Tue, 14 February 2023 at 4:39 pm GMT
When you initially hear the word “vibrator,” a sex toy likely comes to mind, whether that’s one used solo or with a partner in the bedroom. But what if we told you there may be some medical benefits to using this popular pleasure tool?
Before they were viewed primarily as sex toys, vibrators were actually popular medical devices. According to Hallie Lieberman, a sex historian and author of Buzz: A Stimulating History of the Sex Toy, the electric vibrator was invented in the early 1880s by a British physician, Dr. Joseph Mortimer Granville. Although some have claimed that the early vibrator was used as a treatment for women with “hysteria,” Lieberman maintains that wasn’t its original intention. She writes that the inventor of the electric vibrator “argued specifically that it shouldn’t be used on hysterical women; rather, Dr. Granville invented the vibrator as a medical device for men, to be used on a variety of body parts, mainly to treat pain, spinal disease and deafness.”
However, times have changed. Although more research is needed, experts say there are promising benefits to vibrator use in women that go beyond pleasure.
In general, vibrators work by increasing blood flow to the erogenous zones and promoting orgasms, especially among women. But there are some medical uses for vibrators that are being explored.
Dr. Alexandra Dubinskaya, a gynecologist at Cedars-Sinai Marina del Rey Hospital, conducted a study with her colleagues, which was published in Sexual Medicine Reviews in January, that reviewed the existing literature on the medical benefits of vibrators for women in the areas of pelvic and sexual health.
“Vibrator use has a positive effect across multiple domains in the female sexual response cycle, such as a decrease in time to achieve an orgasm, facilitate multiple orgasms and improve sex-related distress,” Dubinskaya tells Yahoo Life. “Moreover, the use of vibrators leads to an improvement in urinary incontinence and pelvic floor muscle strength as well as vulvar pain.”
The study highlights that in a “randomized clinical trial among women who were unable to contract their pelvic floor muscles voluntarily, intravaginal vibratory stimulation was shown to be superior to intravaginal electrical stimulation in improving pelvic floor muscle strength.”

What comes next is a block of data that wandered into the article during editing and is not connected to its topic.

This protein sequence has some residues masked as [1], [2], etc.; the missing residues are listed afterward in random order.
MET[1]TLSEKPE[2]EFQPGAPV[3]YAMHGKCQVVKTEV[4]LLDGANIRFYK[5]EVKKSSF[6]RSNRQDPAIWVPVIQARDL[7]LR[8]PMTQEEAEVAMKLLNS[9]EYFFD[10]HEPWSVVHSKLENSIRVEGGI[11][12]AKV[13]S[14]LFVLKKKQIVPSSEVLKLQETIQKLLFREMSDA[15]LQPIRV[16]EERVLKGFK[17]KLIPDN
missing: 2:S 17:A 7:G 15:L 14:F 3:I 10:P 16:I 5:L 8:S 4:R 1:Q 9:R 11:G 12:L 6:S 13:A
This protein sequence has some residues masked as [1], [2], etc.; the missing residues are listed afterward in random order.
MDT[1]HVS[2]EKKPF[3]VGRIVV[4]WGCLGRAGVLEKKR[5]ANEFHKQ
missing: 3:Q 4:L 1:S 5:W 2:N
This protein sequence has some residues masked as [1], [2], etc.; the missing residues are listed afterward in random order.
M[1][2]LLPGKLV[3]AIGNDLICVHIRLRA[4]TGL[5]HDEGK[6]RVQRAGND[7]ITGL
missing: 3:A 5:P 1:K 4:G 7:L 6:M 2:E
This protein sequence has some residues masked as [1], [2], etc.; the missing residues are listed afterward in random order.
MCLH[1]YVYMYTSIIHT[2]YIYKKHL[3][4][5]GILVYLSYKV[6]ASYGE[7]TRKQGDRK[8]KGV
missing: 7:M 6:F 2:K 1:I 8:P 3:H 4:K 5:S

The research illustrated that when a vibrator was used as part of the treatment of stress urinary incontinence, it was associated with an improvement in incontinence symptoms, including decreased urinary leakage.
Dr. Monica Grover, an ob-gyn and chief medical officer at VSpot, tells Yahoo Life that vibrators (and masturbation in general) can help with premenstrual symptoms as well as painful periods. And they can also also help increase blood flow and lubrication for women who suffer from vaginal dryness and painful intercourse.
However, according to Dubinskaya, there are still some unknowns in terms of which types of vibrators are best for treating certain conditions and how long they need to be used for optimal efficacy.
“It is not fully known if the type of vibrator has an effect, as there has not been enough studies conducted,” she says. “Vibrators have various characteristics: type, speed and intensity of vibration. They also differ in application: vaginal vs. external. As more studies are conducted, the specific benefit of different design characteristics would be understood.”
Dubinskaya says that vibrators could potentially be included as part of the general treatment recommendation for pelvic floor disorders, such as stress urinary incontinence, once more research is conducted.
If you’re considering trying a vibrator as part of a treatment for a medical concern, experts say it’s best to first speak with an ob-gyn, pelvic floor therapist, urologist or urogynecologist. They can help provide more information on whether a vibrator can be helpful in addressing your health concerns.